European Digital Single Market and Copyright Reform. 

The Directive 2019/790 of 17 April 2019, better known as the Copyright Directive, comes into force on the 6th of June. Long debated within the European Union, it exceeds what the legislator had defined in 2001, making the changes became necessary with the advent of the European Digital Single Market.

The Directive places the protection of digital content under the aegis of the EU, to guarantee the rights of the creators of the contents themselves and their fair remuneration. It therefore intends to protect the digital market and equate it with methods of protection for other more structured markets. 

It introduces the right for content producers to have information about how digital materials produced are used by publishers; the law also establishes for the holder the possibility of being paid a higher contribution rate than initially defined, based on the profitability generated by the content itself.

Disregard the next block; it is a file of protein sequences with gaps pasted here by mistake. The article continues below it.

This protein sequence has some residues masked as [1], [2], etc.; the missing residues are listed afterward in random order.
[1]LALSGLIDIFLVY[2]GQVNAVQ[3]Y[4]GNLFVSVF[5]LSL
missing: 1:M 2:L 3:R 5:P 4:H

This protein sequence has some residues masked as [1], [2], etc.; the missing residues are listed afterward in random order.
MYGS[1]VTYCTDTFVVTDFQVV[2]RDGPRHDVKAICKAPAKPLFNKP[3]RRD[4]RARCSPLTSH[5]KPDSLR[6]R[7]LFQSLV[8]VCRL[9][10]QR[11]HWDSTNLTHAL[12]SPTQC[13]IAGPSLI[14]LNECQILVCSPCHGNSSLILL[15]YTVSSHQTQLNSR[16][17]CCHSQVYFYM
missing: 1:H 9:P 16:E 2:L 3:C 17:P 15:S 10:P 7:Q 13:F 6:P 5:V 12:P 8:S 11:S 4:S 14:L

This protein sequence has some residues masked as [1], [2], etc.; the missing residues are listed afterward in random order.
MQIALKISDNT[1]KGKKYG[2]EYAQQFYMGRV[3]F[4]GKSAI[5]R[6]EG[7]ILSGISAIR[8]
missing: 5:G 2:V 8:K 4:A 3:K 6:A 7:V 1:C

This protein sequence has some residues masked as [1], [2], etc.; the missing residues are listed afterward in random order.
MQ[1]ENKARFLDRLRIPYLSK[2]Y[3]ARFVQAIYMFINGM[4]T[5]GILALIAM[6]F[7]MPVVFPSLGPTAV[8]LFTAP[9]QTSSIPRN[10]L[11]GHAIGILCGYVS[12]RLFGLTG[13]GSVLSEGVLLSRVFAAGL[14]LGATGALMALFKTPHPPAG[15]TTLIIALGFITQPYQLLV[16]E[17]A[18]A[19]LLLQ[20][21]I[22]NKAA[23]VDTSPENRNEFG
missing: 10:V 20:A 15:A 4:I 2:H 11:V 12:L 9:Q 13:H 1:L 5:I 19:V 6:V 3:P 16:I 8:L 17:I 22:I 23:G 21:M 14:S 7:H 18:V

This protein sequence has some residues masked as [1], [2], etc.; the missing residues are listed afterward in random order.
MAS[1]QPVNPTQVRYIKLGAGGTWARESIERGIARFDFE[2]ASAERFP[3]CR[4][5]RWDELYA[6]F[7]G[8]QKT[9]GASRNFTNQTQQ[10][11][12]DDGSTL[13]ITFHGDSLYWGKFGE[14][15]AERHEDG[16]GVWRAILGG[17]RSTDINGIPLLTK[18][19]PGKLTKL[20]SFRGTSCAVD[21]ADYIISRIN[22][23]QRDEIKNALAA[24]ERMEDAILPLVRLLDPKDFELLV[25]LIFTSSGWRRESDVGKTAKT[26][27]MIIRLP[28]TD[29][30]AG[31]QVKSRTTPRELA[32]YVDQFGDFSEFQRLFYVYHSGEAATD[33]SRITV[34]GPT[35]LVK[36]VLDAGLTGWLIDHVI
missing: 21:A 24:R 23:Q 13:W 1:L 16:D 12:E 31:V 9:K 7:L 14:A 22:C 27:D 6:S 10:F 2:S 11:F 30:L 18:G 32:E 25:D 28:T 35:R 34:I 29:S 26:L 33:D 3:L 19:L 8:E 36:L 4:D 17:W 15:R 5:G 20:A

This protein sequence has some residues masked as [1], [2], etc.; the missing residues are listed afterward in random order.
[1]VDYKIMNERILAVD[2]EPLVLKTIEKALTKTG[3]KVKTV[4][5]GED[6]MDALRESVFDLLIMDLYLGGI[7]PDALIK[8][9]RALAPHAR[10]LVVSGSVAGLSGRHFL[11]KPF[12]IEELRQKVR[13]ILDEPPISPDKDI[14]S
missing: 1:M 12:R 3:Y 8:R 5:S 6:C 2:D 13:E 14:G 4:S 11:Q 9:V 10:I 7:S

The debate on Article 11 of the Decree (which became number 15 in the latest version of the Directive) had a lot of echo; it defines the procedures for the "Protection of journalistic publications for digital use". In fact, the latest approved version does not oblige those who use snippets (ie short excerpts) of articles or texts from other web platforms to have prior authorization from the rights holder, who cannot therefore request compensation for the use of the work.

Some categories of users will not be obliged to guarantee these forms of protection: teachers, cultural institutions in general that can, within their own "educational activities", use copyrighted works, for non-commercial purposes. Further distinctions have been made for text and data mining activities and for the development of artificial intelligence.

Even today the Directive is not fully accepted by some countries of the Union that have badly transposed some aspects: Poland, for example, has recently resorted to articles 11 and 13 (now 15 and 17). It will be interesting to understand how the Directive will be translated in the coming years at the level of the European nations  (there are two years to implement the law) and how the process will reshape the use of the Internet in Europe.